Scottish Parliament does not have the power to call independence referendum, Supreme Court decides
The UK Supreme Court has unanimously decided that the Scottish Government does not have the power to call an independence referendum.
The court concluded that the proposed bill does relate to reserved matters.
The case could set a future precedent for the rest of the UK, including whether the Welsh Parliament could decided to call an independence referendum.
Scottish First Minister Nicola Sturgeon had instructed her government’s Lord Advocate Dorothy Bain to refer the case to the UK’s highest court.
She wanted to hold a referendum on 19 October next year.
Her move came after the UK Government said that it would not allow the Scottish Government to hold a referendum.
The constitution is a reserved matter to Westminster, but the case does raise the question regarding by what means the people of Scotland or other nations in the UK could leave the union if they so wished.
Reacting to the Supreme Court ruling, Nicola Sturgeon added that “Scottish democracy will not be denied”.
She stated: “Today’s ruling blocks one route to Scotland’s voice being heard on independence – but in a democracy our voice cannot and will not be silenced.”
Ms Sturgeon added she would be making a “full statement” in response to the Supreme Court ruling at 11.30am.
Plaid Cymru’s Westminster leader Liz Saville Roberts said: “This ruling exposes the fundamentally undemocratic nature of Westminster rule.
“It is time for the UK Government to guarantee the right to self-determination for all the devolved nations.”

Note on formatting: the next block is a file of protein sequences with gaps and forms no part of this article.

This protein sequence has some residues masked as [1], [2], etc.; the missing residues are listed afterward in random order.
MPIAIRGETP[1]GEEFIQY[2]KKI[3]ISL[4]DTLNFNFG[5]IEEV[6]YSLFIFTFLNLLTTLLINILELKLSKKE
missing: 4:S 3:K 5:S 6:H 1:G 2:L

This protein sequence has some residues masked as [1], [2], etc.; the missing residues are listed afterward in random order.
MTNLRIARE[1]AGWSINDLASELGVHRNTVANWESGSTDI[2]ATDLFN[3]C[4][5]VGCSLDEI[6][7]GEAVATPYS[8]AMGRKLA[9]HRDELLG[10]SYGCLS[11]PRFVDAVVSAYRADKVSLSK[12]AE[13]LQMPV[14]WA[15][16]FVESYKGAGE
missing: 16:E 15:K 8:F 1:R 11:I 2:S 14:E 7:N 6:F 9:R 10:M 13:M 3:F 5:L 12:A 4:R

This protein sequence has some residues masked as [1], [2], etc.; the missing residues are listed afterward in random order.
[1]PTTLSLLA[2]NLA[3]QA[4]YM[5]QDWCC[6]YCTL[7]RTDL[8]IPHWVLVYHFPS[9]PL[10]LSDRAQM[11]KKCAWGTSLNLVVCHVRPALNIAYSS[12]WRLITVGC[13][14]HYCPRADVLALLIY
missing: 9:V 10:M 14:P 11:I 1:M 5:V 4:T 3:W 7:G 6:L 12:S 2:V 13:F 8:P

Lord Reed said the panel of five Supreme Court justices did not accept arguments made on behalf of the Scottish National Party (SNP), which intervened in the case, based on the “right to self determination” in international law.
The SNP had argued the limitations on the powers of the Scottish Parliament in the Scotland Act should be “restrictively interpreted in a way which is compatible with that right under international law” and cited rulings in the Canadian Supreme Court and the International Court of Justice.
Lord Reed said the court in the Canadian case, which concerned Quebec, held that the right to self-determination under international law only exists in situations “of former colonies, or where a people is oppressed … or where a definable group is denied meaningful access to government”.
He said: “The court found that Quebec did not meet the threshold of a colonial people or an oppressed people, nor could it be suggested that Quebecers were denied meaningful access to government to pursue their political, economic, cultural and social development.
“The same is true of Scotland and the people of Scotland.”
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